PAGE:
‘I Want More’ by Kaleo

Icelandic rockers Kaleo put down roots in Austin back in early 2015, after a string of breakout SXSW performances helped them ride the double-platinum single “Way Down We Go” to international success and a Grammy nomination. The years after the release of 2016’s A/B were quieter for the band, thoughthey haven’t released new music or hit the road in more than two years. They performed in their adopted hometown with a show at ACL Live in December, though, and released a pair of singles last week that tease an as-yet-unannounced follow-up album. One of these, “I Want More,” doesn’t reinvent Kaleo’s wheel—it’s firmly in line with the band’s debut U.S. single (“All the Pretty Girls”) as a yearning, openhearted ballad. But there’s something to be said for doing what you’re good at, and “I Want More” is a nice way for one of the more promising Texas rock acts in recent years to reassert itself. If you’re looking for a tender-yet-tough anthem, “I Want More” goes down nice and easy.

—Dan Solomon, associate editor

‘Focus On: Ragnar Kjartansson’ exhibit at the Dallas Museum of Art

During a visit to the Dallas Museum of Art this month, I toured the “Focus On: Ragnar Kjartansson” exhibit. On view until March 22, the show features two parts: One is a display of 415 postcards written to one recipient every day for 14 months, a work titled Postcards to Marguerite. The second part, The Visitors, exists in a dark room containing nine large screens, each separately showing the porch and different rooms of a house in Hudson Valley, New York. In unison, eight musicians sing and strum a song with lyrics based on a poem by Ásdís Sif Gunnarsdóttirand for over an hour, the emotion and sound from their voices gradually rise. I would say the exhibit left me speechless, but in reality I couldn’t stop telling people about it for days.

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—Lawson Freeman, editorial intern

Just Mercy

Just Mercy paints a picture of resilience that feels both familiar and urgent. Based on civil rights activist and lawyer Bryan Stevenson’s 2014 memoir of the same title, the film depicts Stevenson’s efforts to free Walter “Johnny D.” McMillian, a man who was wrongfully convicted of murder and sentenced to death in Monroeville, Alabama, in 1988. McMillian (played by Terrell native Jamie Foxx) does not have a unique story—his is a tale of an underprivileged black man asserting his innocence against a legal system that has historically rendered him, and others like him, voiceless. As the movie unfolds, it becomes clear that Stevenson is attempting to put racism itself on trial, resulting in a bleak reminder that the legacies of slavery and Jim Crow in the Deep South—particularly in a state where, like Texas, the death penalty is legal—are still very much present.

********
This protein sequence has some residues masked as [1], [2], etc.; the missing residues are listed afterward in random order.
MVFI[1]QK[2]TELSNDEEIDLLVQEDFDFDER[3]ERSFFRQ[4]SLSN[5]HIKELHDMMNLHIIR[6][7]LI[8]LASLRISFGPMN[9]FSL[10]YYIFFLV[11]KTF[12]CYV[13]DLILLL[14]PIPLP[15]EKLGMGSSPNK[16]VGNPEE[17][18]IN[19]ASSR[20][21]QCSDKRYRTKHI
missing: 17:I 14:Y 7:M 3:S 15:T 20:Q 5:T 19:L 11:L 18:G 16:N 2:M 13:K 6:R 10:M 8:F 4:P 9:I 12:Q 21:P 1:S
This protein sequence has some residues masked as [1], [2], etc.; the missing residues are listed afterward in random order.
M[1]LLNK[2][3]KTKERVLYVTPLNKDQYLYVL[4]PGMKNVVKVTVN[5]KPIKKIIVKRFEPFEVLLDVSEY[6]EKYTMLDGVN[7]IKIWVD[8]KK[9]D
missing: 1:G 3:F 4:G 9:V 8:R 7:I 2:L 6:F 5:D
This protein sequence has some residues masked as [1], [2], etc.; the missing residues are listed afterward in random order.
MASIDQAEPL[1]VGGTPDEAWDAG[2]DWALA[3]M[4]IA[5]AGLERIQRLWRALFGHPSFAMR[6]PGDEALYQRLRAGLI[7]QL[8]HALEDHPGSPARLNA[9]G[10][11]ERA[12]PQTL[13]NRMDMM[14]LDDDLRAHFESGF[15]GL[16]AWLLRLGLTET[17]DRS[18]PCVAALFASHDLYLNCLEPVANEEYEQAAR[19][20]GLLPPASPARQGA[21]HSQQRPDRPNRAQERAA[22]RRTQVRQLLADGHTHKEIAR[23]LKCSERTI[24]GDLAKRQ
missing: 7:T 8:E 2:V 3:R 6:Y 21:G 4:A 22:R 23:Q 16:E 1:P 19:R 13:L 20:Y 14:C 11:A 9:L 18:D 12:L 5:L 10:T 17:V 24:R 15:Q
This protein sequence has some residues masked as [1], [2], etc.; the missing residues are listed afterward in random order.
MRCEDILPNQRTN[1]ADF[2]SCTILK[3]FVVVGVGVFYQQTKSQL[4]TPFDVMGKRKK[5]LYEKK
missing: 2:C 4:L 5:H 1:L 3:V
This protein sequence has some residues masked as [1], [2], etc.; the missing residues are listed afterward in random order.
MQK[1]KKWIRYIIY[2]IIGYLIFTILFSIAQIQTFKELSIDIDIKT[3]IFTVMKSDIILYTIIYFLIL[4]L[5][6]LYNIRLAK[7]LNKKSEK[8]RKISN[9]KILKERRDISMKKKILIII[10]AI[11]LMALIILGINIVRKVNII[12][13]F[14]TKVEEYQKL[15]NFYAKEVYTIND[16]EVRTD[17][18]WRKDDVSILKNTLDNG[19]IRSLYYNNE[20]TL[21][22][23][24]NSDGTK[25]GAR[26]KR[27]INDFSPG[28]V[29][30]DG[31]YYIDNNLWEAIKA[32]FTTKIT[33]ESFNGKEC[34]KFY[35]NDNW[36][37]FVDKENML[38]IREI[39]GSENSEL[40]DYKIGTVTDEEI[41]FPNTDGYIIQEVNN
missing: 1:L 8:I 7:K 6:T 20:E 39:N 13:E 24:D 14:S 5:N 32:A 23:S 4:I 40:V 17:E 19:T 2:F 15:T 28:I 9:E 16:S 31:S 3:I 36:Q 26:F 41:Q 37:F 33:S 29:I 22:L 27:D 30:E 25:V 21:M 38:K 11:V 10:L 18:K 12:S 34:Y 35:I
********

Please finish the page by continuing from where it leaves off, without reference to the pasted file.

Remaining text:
—Kennedy Williams, editorial intern

‘Visitor’ by Bryan Washington

A recent issue of New Yorker included a piece of short fiction by the acclaimed Houston writer Bryan Washington that, much like his 2019 novel Lot, shines a spotlight on the Bayou City. In “Visitor,” a young man gets an unexpected knock on his door a month after his father’s funeral, from someone who claims to be his father’s former lover from Jamaica. He and the guest spend a few days together, processing their grief and learning about each other through the relationships they had with the young man’s late father. In his work, Washington uses Houston as more than just a backdrop for his stories. The two characters visit the late father’s favorite places—like the Menil, a Buc-ee’s, the Rothko Chapel, Chinatown, a fish fry on Scott Street—in a piece that displays how expansive this city, and the people there, can be.

—Arielle Avila, editorial coordinator